Non-employer can be sued under TCHRA, but no hostile work environment exists in this case says 3rd Court of Appeals
The University of Texas – Pan American and the University of Texas System v. Miller, 03-10-00710-CV (Tex. App. – Austin, August 28, 2013).
This is an interlocutory appeal from the denial of a plea to the jurisdiction relating to an employment dispute. Miller sued the University of Texas – Pan Am (“UTPA) and the University System (separate entity) alleging a hostile work environment and disparate treatment based on age, disability, color, and race as well as retaliation for reporting misappropriate of funds. UTPA filed a partial plea which the trial court denied and UTPA appealed.
Miller was the chief of police for UTPA. In 2008 the University System discovered Miller was not properly qualified for firearms which was required for certification by TCLEOSE. The System maintained commissions for police officers. After an internal affairs investigation additional charges were filed against Miller by subordinates alleging retaliation and intimidation by Miller. The University System terminated Miller’s commission with the entity and the next day, UTPA terminated him as chief of police. Miller filed an TWC charge against UTPA but not the University System. Miller then filed suit against both. UTPA and the University System filed a plea arguing 1) University System was not Miller’s “employer” and 2) Miller did not plead facts sufficient to demonstrate a hostile work environment claim. The trial court denied the plea and the defendants appealed.
As to the University System’s employer status, the Third Court of Appeals held the statutory construction standards dictate it has to be an employer, not his employer to qualify. Under the guidance of the Texas Supreme Court in NME Hosps., Inc. v. Rennels, 994 S.W.2d 142 (Tex. 1999) the court found Miller could sue the System if he demonstrates (1) the defendant is an employer within the statutory definition, (2) an employment relationship exists between the plaintiff and a third party (UTPA), and (3) the defendant controlled access to the plaintiff’s employment opportunities and denied or interfered with that access based on unlawful criteria. Since the University System controlled the commissioning of officers for UTPA, it had influence and control over employment relationships. Further, even though Miller did not expressly name the System in the TWC complaint, the statute only requires sufficient facts to enable the TWC to identify the respondent (UTPA). The court also noted that the System did have actual notice of the complaint and its involvement and had an opportunity to participate in the process. As a result, jurisdiction exists to hear the claims against the System.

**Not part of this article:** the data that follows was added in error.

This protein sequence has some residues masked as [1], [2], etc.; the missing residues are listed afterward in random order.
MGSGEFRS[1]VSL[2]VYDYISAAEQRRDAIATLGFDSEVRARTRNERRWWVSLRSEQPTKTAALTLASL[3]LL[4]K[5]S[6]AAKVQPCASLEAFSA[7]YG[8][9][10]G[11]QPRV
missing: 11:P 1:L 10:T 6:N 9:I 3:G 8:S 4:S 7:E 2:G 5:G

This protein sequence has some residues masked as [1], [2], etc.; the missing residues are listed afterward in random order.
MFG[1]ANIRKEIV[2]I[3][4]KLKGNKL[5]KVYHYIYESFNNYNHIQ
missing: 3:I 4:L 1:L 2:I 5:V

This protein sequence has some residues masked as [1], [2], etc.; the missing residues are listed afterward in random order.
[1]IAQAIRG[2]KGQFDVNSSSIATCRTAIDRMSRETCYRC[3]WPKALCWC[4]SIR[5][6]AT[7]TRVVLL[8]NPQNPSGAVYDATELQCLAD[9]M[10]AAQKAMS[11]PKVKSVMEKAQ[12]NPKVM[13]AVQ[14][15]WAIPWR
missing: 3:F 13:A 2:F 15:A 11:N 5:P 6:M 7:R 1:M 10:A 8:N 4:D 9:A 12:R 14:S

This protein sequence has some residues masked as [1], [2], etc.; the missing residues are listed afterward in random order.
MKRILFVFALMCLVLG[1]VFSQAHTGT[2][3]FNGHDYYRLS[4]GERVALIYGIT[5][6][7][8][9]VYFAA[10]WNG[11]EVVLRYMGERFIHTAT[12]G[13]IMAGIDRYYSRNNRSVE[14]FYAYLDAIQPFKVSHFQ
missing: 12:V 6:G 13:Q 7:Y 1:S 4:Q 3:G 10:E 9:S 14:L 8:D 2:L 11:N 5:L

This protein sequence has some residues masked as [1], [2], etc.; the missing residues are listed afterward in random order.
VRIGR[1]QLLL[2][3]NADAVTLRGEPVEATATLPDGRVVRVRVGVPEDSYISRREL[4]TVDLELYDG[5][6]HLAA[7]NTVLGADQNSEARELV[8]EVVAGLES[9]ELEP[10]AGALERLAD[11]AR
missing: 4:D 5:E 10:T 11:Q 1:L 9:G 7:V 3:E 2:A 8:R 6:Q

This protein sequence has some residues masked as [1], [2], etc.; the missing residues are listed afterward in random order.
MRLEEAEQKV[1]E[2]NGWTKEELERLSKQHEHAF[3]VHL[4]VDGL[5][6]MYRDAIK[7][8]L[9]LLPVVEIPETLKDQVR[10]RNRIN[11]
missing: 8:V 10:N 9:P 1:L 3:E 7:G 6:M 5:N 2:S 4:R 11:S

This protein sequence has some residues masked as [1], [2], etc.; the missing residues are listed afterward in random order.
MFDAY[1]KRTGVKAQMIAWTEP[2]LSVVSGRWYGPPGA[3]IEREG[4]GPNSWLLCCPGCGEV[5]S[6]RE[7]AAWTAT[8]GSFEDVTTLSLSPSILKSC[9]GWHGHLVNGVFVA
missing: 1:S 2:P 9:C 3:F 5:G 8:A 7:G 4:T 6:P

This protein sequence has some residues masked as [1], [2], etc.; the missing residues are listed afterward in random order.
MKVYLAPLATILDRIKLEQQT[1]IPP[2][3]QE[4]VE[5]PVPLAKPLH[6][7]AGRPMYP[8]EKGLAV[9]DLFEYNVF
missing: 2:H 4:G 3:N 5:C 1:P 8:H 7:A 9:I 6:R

As to the hostile work environment claim, the court noted it is not sufficient for the plaintiff to show a series of discriminatory acts, but must show an organized scheme leading to and including a present violation such that it is the cumulative effect of the discriminatory practice, rather than any discrete occurrence. In other words, the environment must be hostile, not simply the place where a few discriminatory acts took place. Here, Miller alleged only two discrete acts, one of which is outside the 180 day statute of limitations. As a result, he did not properly allege facts sufficient to support a charge of hostile work environment. The court therefore dismissed the hostile work environment claim, but allowed the remaining claims to go forward against both UTPA and the University System.
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